There is nothing closer to the core of my being than songwriting.  It is my belief that art allows a person to reach into the deepest recesses of their consciousness and explore the things that spoken language doesn't allow us to express.  My art form is song craft.  While there is something deeply satisfying and uplifting about sharing my songs with people in live performance, I am truly in my element when I am in the studio attempting to create a sonic landscape and story out of nothing.

I don't believe that there can or should be a formula to writing songs.  Every song has a different process, as does every little thing about the song.  Sometimes a piece of a song like a melody or a sound will randomly pop into my head, and I do my best to recreate it in reality.  Other times, I sit down and try to fish around with a guitar, piano, sample loop, or synth program to find a melody and thematic vision that accompany each other nicely.

The dichotomy that exists in my head about songwriting is the ethereal and the cerebral.  The ethereal is side is for the ideas that come seemingly out of nowhere.  Usually right as I'm laying down to go to sleep, I can hear new ideas swimming around my head.  If I'm not too tired I will go over to the computer to start a new demo and try to recreate what I was hearing, but if I am too tired I will just grab my phone and record the melody with a couple notes so I can do my best to flesh it out the next day.  The cerebral side of songwriting comes into play when I need to "flesh it out" the next day.  After the initial inspiration hits, and the core of what I had heard is already recorded, I need to use the sensibilities that I have learned through years of writing and listening to music to take the song where it needs to go, logically and emotionally.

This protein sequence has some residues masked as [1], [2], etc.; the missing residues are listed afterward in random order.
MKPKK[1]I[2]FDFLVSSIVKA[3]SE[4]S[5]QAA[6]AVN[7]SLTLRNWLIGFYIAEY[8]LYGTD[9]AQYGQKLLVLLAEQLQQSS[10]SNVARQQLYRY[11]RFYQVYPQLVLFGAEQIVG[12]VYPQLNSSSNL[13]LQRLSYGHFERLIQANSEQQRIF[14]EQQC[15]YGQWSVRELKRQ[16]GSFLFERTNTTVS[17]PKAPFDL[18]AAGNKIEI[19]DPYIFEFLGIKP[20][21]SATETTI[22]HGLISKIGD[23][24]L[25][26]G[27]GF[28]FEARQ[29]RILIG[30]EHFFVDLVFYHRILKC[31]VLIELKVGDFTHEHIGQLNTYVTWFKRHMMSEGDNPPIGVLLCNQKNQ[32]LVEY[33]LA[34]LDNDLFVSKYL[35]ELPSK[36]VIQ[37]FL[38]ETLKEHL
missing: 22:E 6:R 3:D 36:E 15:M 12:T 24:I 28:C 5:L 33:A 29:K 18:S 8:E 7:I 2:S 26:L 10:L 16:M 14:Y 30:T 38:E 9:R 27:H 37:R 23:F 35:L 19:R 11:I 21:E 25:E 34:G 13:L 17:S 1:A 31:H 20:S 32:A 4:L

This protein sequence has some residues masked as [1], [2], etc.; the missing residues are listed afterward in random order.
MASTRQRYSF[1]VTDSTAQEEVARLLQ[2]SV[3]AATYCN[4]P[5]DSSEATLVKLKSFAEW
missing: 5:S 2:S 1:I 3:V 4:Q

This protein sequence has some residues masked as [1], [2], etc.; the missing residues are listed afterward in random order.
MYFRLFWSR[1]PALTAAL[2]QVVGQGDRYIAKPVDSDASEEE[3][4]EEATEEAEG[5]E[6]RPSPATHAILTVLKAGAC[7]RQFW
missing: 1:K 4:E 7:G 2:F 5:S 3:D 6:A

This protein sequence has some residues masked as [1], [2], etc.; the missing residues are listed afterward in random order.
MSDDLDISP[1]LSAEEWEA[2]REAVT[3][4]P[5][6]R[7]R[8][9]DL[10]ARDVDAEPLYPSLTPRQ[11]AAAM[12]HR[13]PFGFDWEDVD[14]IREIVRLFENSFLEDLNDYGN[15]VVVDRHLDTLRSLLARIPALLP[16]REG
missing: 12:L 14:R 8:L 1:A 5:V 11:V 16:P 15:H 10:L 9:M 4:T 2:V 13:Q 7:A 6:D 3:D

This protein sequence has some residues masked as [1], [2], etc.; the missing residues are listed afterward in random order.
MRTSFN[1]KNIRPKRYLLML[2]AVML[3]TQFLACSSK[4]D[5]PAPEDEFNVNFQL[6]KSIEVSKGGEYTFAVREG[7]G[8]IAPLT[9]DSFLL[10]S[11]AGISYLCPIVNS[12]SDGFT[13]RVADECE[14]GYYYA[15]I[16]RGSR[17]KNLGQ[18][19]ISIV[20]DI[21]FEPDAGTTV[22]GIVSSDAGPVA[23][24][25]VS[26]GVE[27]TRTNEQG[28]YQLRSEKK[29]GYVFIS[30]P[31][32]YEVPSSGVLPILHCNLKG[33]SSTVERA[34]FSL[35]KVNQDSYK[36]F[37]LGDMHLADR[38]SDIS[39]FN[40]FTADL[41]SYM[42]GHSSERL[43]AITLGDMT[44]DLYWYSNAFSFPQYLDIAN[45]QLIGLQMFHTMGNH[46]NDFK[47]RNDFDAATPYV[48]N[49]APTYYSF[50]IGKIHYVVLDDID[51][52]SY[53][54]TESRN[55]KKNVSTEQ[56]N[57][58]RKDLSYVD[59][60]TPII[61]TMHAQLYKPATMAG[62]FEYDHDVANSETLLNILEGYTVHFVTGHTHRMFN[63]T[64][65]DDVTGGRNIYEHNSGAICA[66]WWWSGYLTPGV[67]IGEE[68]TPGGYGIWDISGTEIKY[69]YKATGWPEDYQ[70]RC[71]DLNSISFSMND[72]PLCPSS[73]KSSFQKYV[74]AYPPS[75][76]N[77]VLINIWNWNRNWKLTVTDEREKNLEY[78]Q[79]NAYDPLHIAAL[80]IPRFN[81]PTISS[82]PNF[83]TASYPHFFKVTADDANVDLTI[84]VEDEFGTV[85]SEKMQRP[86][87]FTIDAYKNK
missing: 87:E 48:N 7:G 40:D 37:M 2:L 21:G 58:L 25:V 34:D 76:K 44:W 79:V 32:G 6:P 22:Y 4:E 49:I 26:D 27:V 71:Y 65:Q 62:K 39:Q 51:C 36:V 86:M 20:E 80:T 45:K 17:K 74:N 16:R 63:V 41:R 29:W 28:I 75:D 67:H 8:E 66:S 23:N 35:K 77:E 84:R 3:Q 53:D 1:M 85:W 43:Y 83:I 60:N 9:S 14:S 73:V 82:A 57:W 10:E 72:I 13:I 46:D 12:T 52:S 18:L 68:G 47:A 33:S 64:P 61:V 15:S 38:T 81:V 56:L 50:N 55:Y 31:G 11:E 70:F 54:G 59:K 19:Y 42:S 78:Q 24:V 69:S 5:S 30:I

After I have a solid base of something, or I have hit a brick wall creatively, I'll begin to collaborate with my band mates.. And they do the same with their projects.  It may be a bit of an unorthodox way to work but it seems to have worked so far.  Recently we have been talking about being more collaborative in the earlier stages which is something I am excited to try, since it's very new to me.  I don't think there is ever a right or wrong way that a song can come to be, the end always justifies the means when it comes to songwriting.  The process of writing one song could be completely different than the process of the next, and that's not only okay, but it seems healthy to me.

Just about every time I write a good song, and don't write another one for a couple weeks, I feel like I won't ever be able to write one again.. But soon after that feeling, another one tends to come fairly soon after.  I feel lucky that I haven't had longer stretches of time that I was incapable of writing in, because it is quite depressing, but writer's block is an unavoidable nuisance in everyone's career, at one point or another.  Now that we have signed this recording deal and we have been meeting with people that I never truly believed we would meet, it's all very overwhelming; but the greatest feeling of all is to know that the band's process of songwriting is what was able to get us into the room, and it feels so validating.

I have no idea what comes next but I'm sure it will be nothing short of a whirlwind.

Nick Louis